Thursday, 23 July 2020

At a glance

Building community resilience to COVID‑19
As Greater Melbourne’s community foundation, Lord Mayor’s Charitable Foundation has been working hard to identify where our support can make the most difference to organisations treating vulnerable people diagnosed with COVID‑19.
Today we ask you to donate to our COVID‑19 Community Resilience Fund Account so that we can continue supporting critically important charitable and health organisations.
Donate Now
We will continue to respond to the COVID‑19 crisis over the coming months and with your assistance, we can help support the dedicated charity and healthcare professionals who are working tirelessly to support sick and vulnerable people.
We are all in this together and it will take an all of community response to overcome COVID‑19 and its impact on all aspects of our lives.

Lord Mayor’s Charitable Foundation has announced a total of $1.76 million to 21 not‑for‑profit organisations to assist them to respond to the COVID‑19 pandemic.

The grants cover homelessness, health, community resilience, renewable energy, cultural and social enterprise sectors.

Recipients of the grants include Youth Affairs Council of Victoria, Council to Homeless Persons (CHP), Uniting and Whitebox Enterprises, which funds start‑up businesses to employ young people.

The Foundation’s Chief Executive Officer, Dr Catherine Brown OAM, said “We worked with the not‑for‑profit sector to understand what was required to maintain their services in the early stages of the pandemic, and we then looked ahead to plan where the community will need support in the  next stage of the pandemic and our shared plans for recovery.”

The Foundation has provided grants supporting where the impact of the pandemic has been most severe, including higher unemployment rates for young people and women, increased incidents of domestic violence, major health challenges particularly in mental health, lack of affordable housing as well as disruptions to education and training.

Dr Brown said, “The COVID‑19 pandemic has exacerbated existing social issues and the severity of the impact on the community is likely to be long lasting, particularly for vulnerable people. We are now presented with an opportunity to ‘build back better’ which should always be the goal in the recovery phase of a disaster.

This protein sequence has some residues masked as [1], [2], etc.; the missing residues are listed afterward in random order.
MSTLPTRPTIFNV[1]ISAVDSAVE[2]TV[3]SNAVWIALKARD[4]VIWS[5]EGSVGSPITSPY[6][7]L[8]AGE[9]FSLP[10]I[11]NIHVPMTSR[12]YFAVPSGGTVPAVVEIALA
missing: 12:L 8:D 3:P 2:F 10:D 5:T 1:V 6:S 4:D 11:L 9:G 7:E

“We are supporting CHP’s Everybody’s Home to advocate for increased social and affordable housing as part of our recovery and also supporting a faster climate transition through a renewables‑led recovery that also provides employment as well as other economic and health benefits. Smart Energy Council are doing great work on linking employment with reducing emissions.”

The third round of COVID‑19 response grants announced in late June brings the total of the Foundation's funding to over $1.76 million.

With Melbourne going back into lockdown, the Foundation is continuing to monitor the health impacts on vulnerable communities and the need to scale up community support services, including homelessness and employment support. At the same time, the Foundation is maintaining its commitment to longer term recovery supporting more social and affordable housing and accelerating the transition to a low carbon economy which supports new jobs.

Dr Brown said, “In many disasters, support can move from providing immediate relief, through to medium term support, and then progress to recovery. The COVID‑19 pandemic is different as we are now dealing with all stages of disaster response and recovery at the same time. While we deal with immediate needs, we don’t want to lose sight of what could be possible if we build back better.”

Dr Brown urges partnerships between government, business, philanthropy and the not‑for‑profit sector to increase the supply of social and affordable housing, increase employment opportunities for vulnerable communities and power Australia’s economy by investing in renewable energy and energy efficiency technology.

“The Foundation strongly supports broader community discussions on how we can do things better and this includes making sure that everyone, especially people with lived experiences of disadvantage, have a voice in these discussions as we recover from the pandemic,” added Dr Brown.

The organisations listed below have received a COVID‑19 response grant from Lord Mayor’s Charitable Foundation:

Responding to the health impacts of COVID‑19

  • Alfred Health - $250,000
    OrganisationAlfred Health Department of Infectious Diseases
    ProjectUnderstanding the Impact of COVID-19
    Grant$250,000 (April 2020)
    Impact AreaHealthy & Resilient Communities

    In response to COVID-19 Lord Mayor’s Charitable Foundation provided a $250,000 grant to Alfred Health’s Department of Infectious Diseases.

    The grant supports research to understand the impact of COVID-19 on vulnerable people in our community such as older people living in aged residential care and people with compromised immune systems. The research provides evidence and advice that informs how best to look after people with COVID-19 and to improve the public health response to COVID-19.

    The Foundation has provided this grant to ensure the most disadvantaged and vulnerable communities that are at-risk of severe diseases are a priority in the healthcare response during the COVID-19 pandemic.

    As a result, the Department will be able to provide more detailed data to public health units to improve the public health response to COVID-19 and advise how best to deploy interventions such as flu vaccine programs and infection prevention interventions in the community.

  • Monash University - $100,000
    OrganisationMonash University
    ProjectNational COVID-19 Clinical Evidence Taskforce
    Grant$100,000 (April 2020)
    Impact AreaHealthy & Resilient Communities